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Automakers bet on big SUVs after Beijing eases one-child rule
Yang Jian | 2017/4/14

SHANGHAI -- Beijing relaxed its one-child-only policy last year to allow each married couple to have two kids -- a decision that could bring an influx of big crossovers and SUVs to Chinese streets.  Anticipating families' need for bigger vehicles, global automakers and their local peers are launching a new wave of full-size light trucks. Several models arrived in March, and more will debut next week at the Shanghai auto show.  Pictured: Yang Jian is managing editor of  Automotive News China.
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Meet China's Future Tigers: Tencent, Baidu and Alibaba
Michael Dunne | 2017/4/11

The Shanghai auto show promises to be a fascinating clash between China's Old Tigers and Future Tigers.   Think of Detroit vs. Silicon Valley. The Old Tigers are state-owned enterprises such as Shanghai Auto or First Auto Works.  They employ hundreds of thousands, and they manufacture millions of cars in joint ventures with GM, Toyota, Mercedes and others.  And the Future Tigers? They are the fast-moving private companies -- Tencent, Baidu and Alibaba -- that dominate China's Internet industry.  Pictured: Michael Dunne is president of Dunne Automotive.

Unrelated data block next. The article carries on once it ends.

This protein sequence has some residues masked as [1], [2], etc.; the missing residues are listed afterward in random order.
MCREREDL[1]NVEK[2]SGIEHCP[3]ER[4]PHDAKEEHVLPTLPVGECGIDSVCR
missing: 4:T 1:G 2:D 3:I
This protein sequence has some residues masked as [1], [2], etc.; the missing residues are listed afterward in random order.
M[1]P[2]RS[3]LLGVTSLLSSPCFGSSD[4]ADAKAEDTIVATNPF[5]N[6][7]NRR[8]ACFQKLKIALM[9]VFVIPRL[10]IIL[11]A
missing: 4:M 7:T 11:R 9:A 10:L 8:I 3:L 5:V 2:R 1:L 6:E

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LeEco, on a short leash, may ditch EV project in U.S.

Geely to buy stakes in Malaysia's Proton, U.K. automaker Lotus

Ford names new China CEO as Schoch retires

Germany reports progress with China over EV quotas

Faraday Future plans to raise $1 billion in new funding as chief backer struggles

Investors bet against Great Wall's growth plans

Continental supplies control system for Great Wall gearbox

Mahle to produce air conditioner compressors in Changshu

Uber better watch out -- China's Didi is coming

Audi resolves distribution dispute with dealers